Accordingly, a primary object of the present invention is to provide a subcutaneous vascular access port which facilitates introduction of a fluid preparation into the bloodstream of a patient in a reliable and repeatable fashion.
Another object of the present invention is to provide a vascular access port which is held securely in position subcutaneously.
Another object of the present invention is to provide a vascular access port which is easy for a medical professional to use.
Another object of the present invention is to provide a vascular access port which is affixed to a bone to allow the vascular access port to be securely held in place.
Another object of the present invention is to provide a vascular access port which is substantially invisible to a casual observer.
Another object of the present invention is to provide a vascular access port which can be readily found by a medical professional.
Another object of the present invention is to provide a vascular access port which is easy to implant in a secure fashion and which then can be repeatedly utilized for injection of medications or other preparations into the bloodstream of a patient or to draw blood.
Another object of the present invention is to provide a method for affixing a port subcutaneously with vascular access provided by the port.
Other further objects of the present invention will become apparent from a careful reading of the included drawing figures, the claims and detailed description of the invention.
Referring to the drawings, wherein like reference numerals represent like parts throughout the various drawing figures, reference numeral 10 is directed to a bone supported vascular access port (
In essence, and with particular reference to
The collar 40 includes an aperture 50 therein through which a needle can pass, so that the needle can pass entirely through the collar 40 and into the chamber 30. A septum 60 is interposed between the collar 40 and the base 20 so that the septum 60 is adjacent the chamber 30, with the septum 60 preferably substantially entirely within the collar 40. The base 20 and collar 40 preferably are attached together with a space therebetween slightly less than a size of the septum 60 so that the septum 60 is compressed somewhat between the base 20 and the collar 40.
An extension 35 extends from the base 20 and provides fluid access between the chamber 30 and tubing T, which can extend to and interface with the vascular system of the patient. The collar 40 includes an outer surface 55 which is configured to abut sides of a hole H in a bone B into which the port 10 is to be affixed. This outer surface 55 is preferably formed with bone engagement threads thereon so that the port 10 is threaded into the hole H in the bone B for secure but removable attachment of the port 10 to the bone B.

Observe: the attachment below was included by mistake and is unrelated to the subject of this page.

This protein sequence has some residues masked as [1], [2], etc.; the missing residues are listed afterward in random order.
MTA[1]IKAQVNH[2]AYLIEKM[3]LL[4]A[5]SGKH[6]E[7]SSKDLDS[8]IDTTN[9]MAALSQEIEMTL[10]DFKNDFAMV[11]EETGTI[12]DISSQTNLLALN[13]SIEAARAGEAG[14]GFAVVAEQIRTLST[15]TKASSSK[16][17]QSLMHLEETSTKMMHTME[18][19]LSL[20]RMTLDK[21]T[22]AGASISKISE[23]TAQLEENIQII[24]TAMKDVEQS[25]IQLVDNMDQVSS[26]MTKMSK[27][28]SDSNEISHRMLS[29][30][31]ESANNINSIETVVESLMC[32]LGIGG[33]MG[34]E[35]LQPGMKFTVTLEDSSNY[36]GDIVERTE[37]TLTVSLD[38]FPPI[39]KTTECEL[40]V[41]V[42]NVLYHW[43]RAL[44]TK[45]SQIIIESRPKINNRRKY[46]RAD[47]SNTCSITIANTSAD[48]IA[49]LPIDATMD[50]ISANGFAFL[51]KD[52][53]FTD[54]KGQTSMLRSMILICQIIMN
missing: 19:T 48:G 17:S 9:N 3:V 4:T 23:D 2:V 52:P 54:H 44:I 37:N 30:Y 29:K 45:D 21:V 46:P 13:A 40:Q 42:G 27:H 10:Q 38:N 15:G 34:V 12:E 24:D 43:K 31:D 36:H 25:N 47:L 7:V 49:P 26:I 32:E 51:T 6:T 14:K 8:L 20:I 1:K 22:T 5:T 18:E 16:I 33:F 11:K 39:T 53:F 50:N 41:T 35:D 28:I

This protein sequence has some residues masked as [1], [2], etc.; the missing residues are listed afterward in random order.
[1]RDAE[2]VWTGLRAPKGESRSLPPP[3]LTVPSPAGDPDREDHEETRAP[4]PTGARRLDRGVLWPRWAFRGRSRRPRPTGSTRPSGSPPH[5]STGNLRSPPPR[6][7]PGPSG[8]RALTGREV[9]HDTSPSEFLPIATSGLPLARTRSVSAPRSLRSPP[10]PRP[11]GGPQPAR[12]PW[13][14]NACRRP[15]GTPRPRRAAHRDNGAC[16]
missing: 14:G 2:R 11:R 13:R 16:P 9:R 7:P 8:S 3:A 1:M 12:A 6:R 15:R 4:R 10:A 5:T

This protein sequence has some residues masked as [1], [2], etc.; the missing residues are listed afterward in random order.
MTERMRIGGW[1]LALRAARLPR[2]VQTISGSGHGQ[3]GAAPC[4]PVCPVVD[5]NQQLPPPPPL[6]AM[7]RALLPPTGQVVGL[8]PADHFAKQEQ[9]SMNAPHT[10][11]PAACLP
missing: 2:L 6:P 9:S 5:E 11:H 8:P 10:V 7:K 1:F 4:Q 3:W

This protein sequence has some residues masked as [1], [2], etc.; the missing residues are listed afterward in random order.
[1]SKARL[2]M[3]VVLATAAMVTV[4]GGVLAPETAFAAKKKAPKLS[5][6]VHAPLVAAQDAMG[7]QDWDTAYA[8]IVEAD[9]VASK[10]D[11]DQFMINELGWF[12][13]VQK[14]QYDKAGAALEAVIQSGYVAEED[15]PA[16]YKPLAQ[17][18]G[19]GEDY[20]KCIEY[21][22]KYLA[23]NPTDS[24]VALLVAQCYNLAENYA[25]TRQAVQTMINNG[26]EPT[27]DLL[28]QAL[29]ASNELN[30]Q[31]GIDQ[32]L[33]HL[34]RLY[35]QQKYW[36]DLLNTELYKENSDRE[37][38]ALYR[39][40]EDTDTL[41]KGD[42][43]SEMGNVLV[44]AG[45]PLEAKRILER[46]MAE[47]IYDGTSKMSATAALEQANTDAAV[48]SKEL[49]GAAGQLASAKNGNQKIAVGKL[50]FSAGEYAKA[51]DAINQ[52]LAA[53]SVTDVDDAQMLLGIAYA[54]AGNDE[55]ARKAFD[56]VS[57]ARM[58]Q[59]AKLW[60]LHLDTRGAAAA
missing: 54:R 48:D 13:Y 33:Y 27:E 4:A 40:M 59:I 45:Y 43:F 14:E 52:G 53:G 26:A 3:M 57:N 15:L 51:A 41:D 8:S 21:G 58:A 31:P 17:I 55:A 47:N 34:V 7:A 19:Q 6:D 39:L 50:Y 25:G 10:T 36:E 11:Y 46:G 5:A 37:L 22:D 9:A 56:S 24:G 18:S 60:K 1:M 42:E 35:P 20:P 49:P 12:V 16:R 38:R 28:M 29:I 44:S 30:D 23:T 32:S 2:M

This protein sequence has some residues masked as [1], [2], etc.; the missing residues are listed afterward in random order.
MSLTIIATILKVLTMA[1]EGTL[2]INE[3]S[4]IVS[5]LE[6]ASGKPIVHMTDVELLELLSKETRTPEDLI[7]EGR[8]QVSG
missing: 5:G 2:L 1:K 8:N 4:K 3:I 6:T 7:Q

More specifically, and with particular reference to
The base 20 is preferably a rigid unitary mass of biocompatible metal, such as stainless steel. The base 20 could alternatively be formed of biocompatible plastic materials or other biocompatible materials. The base 20 is preferably generally symmetrical about a central axis and exhibits a generally hollow cylindrical form. In particular, the base 20 includes a lower wall 22 preferably substantially perpendicular to a central axis of the base 20 and port 10. A side wall 24 extends perpendicularly from the lower wall 22, with the side wall 24 preferably being substantially cylindrical.
Male threads 26 preferably extend from this side wall 24. These male threads 26 are preferably only provided adjacent an upper end 28 of the side walls 24. The male threads 26 end at a stop 26 where an outer diameter of the side wall 24 transitions from a greater diameter adjacent the lower wall 22, to a lesser diameter adjacent the upper end 28 and with the male threads 26 thereon. In this way, female threads 44 on the collar 40 can engage with the male threads 26 of the base 20 and allow portions of the side wall 24 of the base 20 to be flush with the outer surface 55 of the collar 40 (described in detail below).
The upper end 28 of the base 20 is open with preferably a bevel 29 defining a transition from the upper end 28 into the chamber 30. The chamber 30 defines a hollow cylindrical interior of the base 20 in the preferred embodiment. The chamber 30 could in fact have a variety of different shapes, sizes or configurations, with a cylindrical form being most preferred. The chamber 30 is substantially enclosed on all sides by the base 20 other than adjacent the bevel 29 and upper end 28 of the base 20 where the chamber 30 is preferably entirely open.